registers starting from the top down in order to avoid a collision. Besides,
the upper registers a-f can be recalled with one key whereas the only way
to retrieve a value from registers 0-9 on the HP 9100A is to swap it via
the y<>() instruction. The x<-() key makes this easier on the HP
9100B but it still requires one more keystroke than the alpha registers.

The HP 9100B has two pages of core labeled + and -. GO TOs are assumed to
go to the current page unless a + or – precedes the address like GO TO +
n n. Storage and recall operations assume the + page unless the minus page
is specified like y->() – a to store in register a on the – page. (Precede
the address with the minus key – don’t use the CHG SIGN key.)

As an optimization on either calculator, consider placing program initialization
code at the highest addresses of the program where it can be overwritten
by register stores when it is no longer needed.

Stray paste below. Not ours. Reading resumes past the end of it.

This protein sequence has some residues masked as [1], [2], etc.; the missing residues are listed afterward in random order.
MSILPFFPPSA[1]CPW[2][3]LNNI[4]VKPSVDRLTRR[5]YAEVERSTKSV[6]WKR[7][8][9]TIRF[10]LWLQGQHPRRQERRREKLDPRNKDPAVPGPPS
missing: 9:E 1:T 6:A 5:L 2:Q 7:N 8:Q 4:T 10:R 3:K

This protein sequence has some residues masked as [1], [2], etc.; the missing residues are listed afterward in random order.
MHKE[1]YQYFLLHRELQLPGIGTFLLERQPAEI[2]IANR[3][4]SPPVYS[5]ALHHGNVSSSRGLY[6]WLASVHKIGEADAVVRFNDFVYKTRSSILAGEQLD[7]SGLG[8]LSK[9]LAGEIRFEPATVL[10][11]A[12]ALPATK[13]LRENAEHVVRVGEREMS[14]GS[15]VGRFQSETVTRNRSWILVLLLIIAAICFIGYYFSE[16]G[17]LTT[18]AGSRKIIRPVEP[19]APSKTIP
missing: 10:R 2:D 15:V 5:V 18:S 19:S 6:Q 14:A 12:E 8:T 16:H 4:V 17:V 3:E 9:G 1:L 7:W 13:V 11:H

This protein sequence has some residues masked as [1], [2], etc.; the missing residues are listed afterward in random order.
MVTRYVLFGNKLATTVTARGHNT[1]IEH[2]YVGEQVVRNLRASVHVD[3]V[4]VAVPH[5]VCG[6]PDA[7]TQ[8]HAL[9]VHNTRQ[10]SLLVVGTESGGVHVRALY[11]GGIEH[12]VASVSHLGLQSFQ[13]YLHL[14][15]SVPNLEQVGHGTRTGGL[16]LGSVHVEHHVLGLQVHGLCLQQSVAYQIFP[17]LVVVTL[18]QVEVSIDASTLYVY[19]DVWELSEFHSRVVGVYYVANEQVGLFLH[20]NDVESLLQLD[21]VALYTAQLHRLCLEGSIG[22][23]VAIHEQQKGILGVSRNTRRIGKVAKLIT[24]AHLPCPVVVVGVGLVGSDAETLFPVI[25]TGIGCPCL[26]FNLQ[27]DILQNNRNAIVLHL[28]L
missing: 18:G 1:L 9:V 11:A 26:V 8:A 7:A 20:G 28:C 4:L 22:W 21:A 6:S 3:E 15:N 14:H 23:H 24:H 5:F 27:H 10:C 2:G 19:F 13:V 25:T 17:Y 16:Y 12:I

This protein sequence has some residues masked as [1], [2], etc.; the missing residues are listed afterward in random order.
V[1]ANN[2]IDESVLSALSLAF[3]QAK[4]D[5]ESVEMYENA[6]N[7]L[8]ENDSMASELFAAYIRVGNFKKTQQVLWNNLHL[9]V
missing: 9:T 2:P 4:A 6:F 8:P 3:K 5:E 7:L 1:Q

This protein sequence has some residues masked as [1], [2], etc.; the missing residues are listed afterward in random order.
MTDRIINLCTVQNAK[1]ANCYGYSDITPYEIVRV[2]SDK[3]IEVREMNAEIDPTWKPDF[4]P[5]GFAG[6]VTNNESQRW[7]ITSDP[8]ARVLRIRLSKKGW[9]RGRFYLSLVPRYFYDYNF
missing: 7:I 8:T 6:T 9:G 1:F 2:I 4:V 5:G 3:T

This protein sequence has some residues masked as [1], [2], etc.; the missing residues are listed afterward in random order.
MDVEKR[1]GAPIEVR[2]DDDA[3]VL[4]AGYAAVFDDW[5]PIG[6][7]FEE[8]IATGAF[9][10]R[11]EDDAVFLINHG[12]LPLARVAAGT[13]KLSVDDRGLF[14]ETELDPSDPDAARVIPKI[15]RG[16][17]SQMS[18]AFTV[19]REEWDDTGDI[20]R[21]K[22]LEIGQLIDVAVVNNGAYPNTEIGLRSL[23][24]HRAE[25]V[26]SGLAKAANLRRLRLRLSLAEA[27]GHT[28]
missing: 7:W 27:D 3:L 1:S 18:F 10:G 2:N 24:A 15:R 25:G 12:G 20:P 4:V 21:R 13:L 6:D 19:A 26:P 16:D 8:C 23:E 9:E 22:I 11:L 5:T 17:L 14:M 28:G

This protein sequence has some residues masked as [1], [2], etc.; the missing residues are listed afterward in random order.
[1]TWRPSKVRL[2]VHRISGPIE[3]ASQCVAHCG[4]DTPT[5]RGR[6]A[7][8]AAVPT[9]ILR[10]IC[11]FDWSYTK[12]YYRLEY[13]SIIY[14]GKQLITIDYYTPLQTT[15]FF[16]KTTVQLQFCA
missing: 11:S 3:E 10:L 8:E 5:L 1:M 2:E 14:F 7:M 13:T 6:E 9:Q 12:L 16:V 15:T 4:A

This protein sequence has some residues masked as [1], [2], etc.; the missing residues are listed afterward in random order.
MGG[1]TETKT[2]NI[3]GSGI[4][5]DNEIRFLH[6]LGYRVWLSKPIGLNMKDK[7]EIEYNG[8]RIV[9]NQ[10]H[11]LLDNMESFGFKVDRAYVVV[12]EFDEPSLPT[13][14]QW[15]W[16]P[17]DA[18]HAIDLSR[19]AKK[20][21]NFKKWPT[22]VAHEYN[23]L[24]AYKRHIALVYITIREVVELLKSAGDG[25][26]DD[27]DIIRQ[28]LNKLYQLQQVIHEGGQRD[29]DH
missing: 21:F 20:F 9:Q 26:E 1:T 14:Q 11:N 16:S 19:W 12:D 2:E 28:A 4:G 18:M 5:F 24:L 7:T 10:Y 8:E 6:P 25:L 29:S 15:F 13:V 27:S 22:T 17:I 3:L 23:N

Stepping And Editing programs

STEP PGRM steps one instruction ahead. In RUN mode the next instruction is
executed and the X register is then displayed making this instruction useful
for debugging. It can also be used for moving forward without execution in
PROGRAM mode. This command is not recordable.

GO TO nn can be used in RUN mode to position the calculator to step nn. The
calculator can then be switched to PROGRAM mode for editing at that step.
This function is recordable so the position of the PROGRAM-RUN switch must
be properly set.

Entering an instruction causes the new instruction to overwrite the one currently
displayed. (Most HPs add or overwrite new instructions after the one
currently displayed.) To replace a single instruction, display the instruction
and key in the correct instruction which will replace the error. If you find
that you need to add instructions to a program, you can do one of
the following:

  1. Rewrite it from the point of the error on down.
  2. Insert a GO TO nn at the point where the new instructions would be needed,